Sustenance – Most adults like a drink. We decided we wanted to name our own cocktails and have local beers and found a company that could provide pop up bars serving exactly what we wanted. But this brought problems with it – there are no drinks allowed in many of the galleries, we are a museum after all we have to look after the collection. So the ordinary map had to be adapted to be handed out on the night to act as a guide of people looking around. A map with rules as to where you are and are not allowed to go is not the best thing to be handed on entering a museum, in fact it would make me personally feel like I wasn’t really wanted in there. So the map also included ‘X’ marks the spot for things to do, see or have a go at. On the back of the map was an ‘X-rated museum trail’, featuring objects that are on permanent display, but if you found them you would learn some alternative information about them featuring ‘adult themes’. This worked well because as soon as people came through the door we could tell them about the evening, mention the cheeky themes and give them a map of where to find everything.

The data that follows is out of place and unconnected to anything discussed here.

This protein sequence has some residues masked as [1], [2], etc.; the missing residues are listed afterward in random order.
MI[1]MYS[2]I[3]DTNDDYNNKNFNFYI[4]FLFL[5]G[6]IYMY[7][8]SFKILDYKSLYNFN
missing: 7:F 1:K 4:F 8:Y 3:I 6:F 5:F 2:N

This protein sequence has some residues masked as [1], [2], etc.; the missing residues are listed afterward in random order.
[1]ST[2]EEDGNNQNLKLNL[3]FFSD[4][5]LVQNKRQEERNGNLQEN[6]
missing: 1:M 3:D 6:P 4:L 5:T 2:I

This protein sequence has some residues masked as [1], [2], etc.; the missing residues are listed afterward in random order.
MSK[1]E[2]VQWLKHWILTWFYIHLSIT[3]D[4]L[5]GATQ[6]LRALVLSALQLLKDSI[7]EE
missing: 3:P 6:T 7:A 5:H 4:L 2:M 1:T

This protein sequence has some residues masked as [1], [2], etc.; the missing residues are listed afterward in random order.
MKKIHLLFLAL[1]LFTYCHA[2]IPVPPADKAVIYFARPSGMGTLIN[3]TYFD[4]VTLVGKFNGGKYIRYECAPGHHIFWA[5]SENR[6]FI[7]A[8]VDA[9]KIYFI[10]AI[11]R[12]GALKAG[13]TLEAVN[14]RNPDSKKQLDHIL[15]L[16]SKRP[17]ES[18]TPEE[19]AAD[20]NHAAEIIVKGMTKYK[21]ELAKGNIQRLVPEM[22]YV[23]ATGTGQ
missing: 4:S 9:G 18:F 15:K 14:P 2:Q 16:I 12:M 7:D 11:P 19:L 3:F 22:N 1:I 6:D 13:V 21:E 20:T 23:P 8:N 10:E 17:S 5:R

Xrated Museum Trail

Activities – people like things to do, maybe something they wouldn’t normally try, or something they wouldn’t normally see. We had tables set up for origami, object handling from the archaeology and biology teams who found some wonderful cheeky examples to bring out from the stores for the evening. There was the opportunity to write captions for some of the stonework on display, a penis shape to animal matching game and a penis length to animal game. The temporary Polar Explorers exhibition also remained open for the evening, creating a really cool space for a bar as well as the opportunity to try some of the children’s dress up on – you’d be amazing how many people did as soon as there weren’t children to compete with for a chance to dress up.